Toulon Tournament highlights deficiencies in English system

The Three Lions' Under-20 side managed just one victory from five matches in southern France, and though they eventually finished fourth, performances were consistently under-par
by Tom Maston
With the Football Association earmarking England’s 18-21-year-olds as those who are failing to live up to their potential, the Toulon Tournament allowed Gareth Southgate and his squad to disprove that theory for the time being. In short, they failed.

One win from five matches is a poor return, and though finishing in fourth cannot be sniffed at, in truth the Three Lions failed to take the opportunity to showcase their talents.

Greg Dyke and the FA chose to send a side to compete in Toulon for the first time in nine years with the aim to provide valuable tournament experience to the next generation of England footballers as well as put in performances that will have made Roy Hodgson sit up and take notice.

Portugal U21 1-0 England U21
Southgate's men settle for fourth in Toulon Tournament
In terms of experience it was a success. Southgate's rotation policy, which sometimes defied the belief that he travelled to southern France to win the competition, allowed all 20 playing members of the party to get a taster of tournament football.

But few performances will live long in the memory.

It is fair to say that the squad were missing a number of players who in other circumstances would have been key members. Luke Shaw, Ross Barkley and Raheem Sterling, among others, are with Hodgson on their way to Brazil while Harry Kane and Nick Powell were injured.

But that provided the opportunity to show there is strength in depth for England to call upon in the coming years. From this evidence, there is a long way to go.

England arrived with a squad who mustered 57 Premier League starts in the 2013-14 season - plus nine in Portugal’s Primeira Liga by Eric Dier - but 14 players are still awaiting their full debuts in top-flight football.

Though English domestic football boasts more depth than its international counterparts, the fact that so few of the country’s talented youngsters are getting a chance to impress at the highest level remains the biggest issue in the national game.

For all the talk of ‘B’ teams playing in lower leagues, it is top-level experience where those making their way in the international game are coming up short. The introduction of quotas of English players into the Premier League is beginning to be abused - with Richard Wright at Manchester City a prime example - and more needs to be done to make sure young homegrown players are being given their chance.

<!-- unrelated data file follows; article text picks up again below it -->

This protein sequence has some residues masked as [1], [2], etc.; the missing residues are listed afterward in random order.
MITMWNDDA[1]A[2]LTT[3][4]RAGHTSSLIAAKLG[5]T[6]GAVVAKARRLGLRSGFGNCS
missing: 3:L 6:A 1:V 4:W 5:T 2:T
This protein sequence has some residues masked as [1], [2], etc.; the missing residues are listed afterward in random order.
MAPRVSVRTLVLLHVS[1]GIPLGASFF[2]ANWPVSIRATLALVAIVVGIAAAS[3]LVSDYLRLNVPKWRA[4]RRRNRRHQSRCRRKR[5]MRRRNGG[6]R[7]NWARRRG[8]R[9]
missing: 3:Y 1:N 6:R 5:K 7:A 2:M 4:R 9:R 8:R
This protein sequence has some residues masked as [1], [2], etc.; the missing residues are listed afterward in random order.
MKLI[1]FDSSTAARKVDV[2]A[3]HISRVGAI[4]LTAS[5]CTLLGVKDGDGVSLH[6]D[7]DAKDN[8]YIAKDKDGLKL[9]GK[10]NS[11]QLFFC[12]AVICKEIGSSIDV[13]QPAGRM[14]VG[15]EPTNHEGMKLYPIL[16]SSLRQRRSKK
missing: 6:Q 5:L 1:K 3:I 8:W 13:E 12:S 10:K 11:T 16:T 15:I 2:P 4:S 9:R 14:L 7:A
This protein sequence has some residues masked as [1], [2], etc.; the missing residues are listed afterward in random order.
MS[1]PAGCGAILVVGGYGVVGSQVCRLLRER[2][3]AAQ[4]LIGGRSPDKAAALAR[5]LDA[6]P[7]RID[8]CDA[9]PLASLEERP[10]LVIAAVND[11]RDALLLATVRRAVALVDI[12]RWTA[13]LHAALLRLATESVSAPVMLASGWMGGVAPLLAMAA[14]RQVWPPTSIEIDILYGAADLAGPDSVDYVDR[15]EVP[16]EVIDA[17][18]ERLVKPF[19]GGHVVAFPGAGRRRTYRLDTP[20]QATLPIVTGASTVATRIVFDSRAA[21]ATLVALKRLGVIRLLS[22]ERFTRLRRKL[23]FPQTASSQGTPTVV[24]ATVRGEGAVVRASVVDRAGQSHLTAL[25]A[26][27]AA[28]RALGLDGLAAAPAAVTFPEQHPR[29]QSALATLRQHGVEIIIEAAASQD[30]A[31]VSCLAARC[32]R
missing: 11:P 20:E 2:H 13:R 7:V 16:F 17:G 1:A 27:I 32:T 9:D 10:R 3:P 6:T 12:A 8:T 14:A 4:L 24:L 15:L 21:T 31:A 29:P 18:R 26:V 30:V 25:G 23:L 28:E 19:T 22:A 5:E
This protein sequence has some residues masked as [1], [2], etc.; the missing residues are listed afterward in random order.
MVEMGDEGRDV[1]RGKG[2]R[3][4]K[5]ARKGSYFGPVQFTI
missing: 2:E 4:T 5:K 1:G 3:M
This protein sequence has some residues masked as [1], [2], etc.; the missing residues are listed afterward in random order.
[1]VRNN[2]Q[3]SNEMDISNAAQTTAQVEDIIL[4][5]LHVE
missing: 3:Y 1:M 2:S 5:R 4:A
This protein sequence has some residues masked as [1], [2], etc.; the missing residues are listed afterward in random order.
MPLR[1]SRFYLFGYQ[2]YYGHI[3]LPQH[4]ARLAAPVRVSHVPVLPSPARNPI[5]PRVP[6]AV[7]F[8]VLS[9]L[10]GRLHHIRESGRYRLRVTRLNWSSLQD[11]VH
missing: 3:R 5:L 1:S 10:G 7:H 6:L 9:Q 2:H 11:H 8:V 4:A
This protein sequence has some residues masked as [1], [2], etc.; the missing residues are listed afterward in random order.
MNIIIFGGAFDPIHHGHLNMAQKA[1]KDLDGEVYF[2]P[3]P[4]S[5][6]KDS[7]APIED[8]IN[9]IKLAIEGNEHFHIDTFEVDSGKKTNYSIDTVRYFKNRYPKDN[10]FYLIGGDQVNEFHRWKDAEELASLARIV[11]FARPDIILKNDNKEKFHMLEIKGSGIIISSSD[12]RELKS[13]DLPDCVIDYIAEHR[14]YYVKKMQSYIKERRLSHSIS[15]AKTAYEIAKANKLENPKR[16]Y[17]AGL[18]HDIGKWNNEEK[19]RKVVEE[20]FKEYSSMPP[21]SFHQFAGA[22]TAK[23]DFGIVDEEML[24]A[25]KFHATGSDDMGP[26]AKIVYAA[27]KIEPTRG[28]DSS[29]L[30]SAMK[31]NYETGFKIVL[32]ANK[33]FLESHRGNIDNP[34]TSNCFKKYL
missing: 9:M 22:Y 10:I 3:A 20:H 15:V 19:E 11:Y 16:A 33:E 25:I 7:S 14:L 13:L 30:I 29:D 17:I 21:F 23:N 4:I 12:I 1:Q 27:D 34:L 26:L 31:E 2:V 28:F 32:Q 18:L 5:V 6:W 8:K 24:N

Whether that is by introducing rules regarding the number of English players in matchday squads or even putting a cap on foreign signings, Dyke and his select committee have plenty to mull over.

They will no doubt have noticed how the gulf in class between the Three Lions and eventual winners Brazil almost defied belief.

The Selecao played a second-string side against Qatar and won 7-0 before beating hosts France 5-2 in the final.

Most, if not all, of their 20 players would have been selected for England. Few in Southgate’s roster would have even been considered for Brazil’s squad. The South American nation are a footballing superpower, and it seems the Three Lions have some way to go to catch up.

Defensive errors proved to be England’s undoing, with all five goals they conceded down to a mistake in the back line. Captain and goalkeeper Jack Butland cannot be spared after his part in Brazil’s first goal during the group stage while Portugal’s winner in Sunday’s third-place play-off bordered on slapstick.

But it wasn’t all doom and gloom for Southgate’s charges: James Ward-Prowse was outstanding throughout as he was voted as the third-best player in the tournament, while his free kick against Brazil was named 'Goal of the Tournament'.

The Southampton youngster has had to wait for consistent opportunities at St Mary’s given the performances of Adam Lallana and Morgan Schneiderlin in particular, and has often been deployed on the right. But with at least one if not both of those players on their way out, the 19-year-old should be used by Mauricio Pochettino's eventual replacement as the lynchpin of the new Saints side.

Able to sit deep and dictate play with diagonal passes or break from the centre of the park to get involved with attacks, he looks set to become the next off the Southampton conveyor belt to make their England bow. His set-piece delivery, meanwhile, would mean Steven Gerrard would not be missed should he, as expected, bow out of the international game in the coming months.

Elsewhere Cauley Woodrow continued his development by finishing as the team’s top scorer, albeit with two, while Nathan Redmond and Nathaniel Chalobah continued to add to their burgeoning reputations. In truth, though, the FA would have been hoping for far more success stories.

England are the newly-crowned champions of Europe at Under-17 level, and the new breed in Hodgson’s squad have given supporters renewed hope ahead of the World Cup, but the Toulon Tournament has passed by without providing anything to shout about. There is a gap in the middle.

Dyke has vowed to improve the standards of those coming through the system, however that may be achieved. This age group now have tournament experience, they cannot let it go to waste.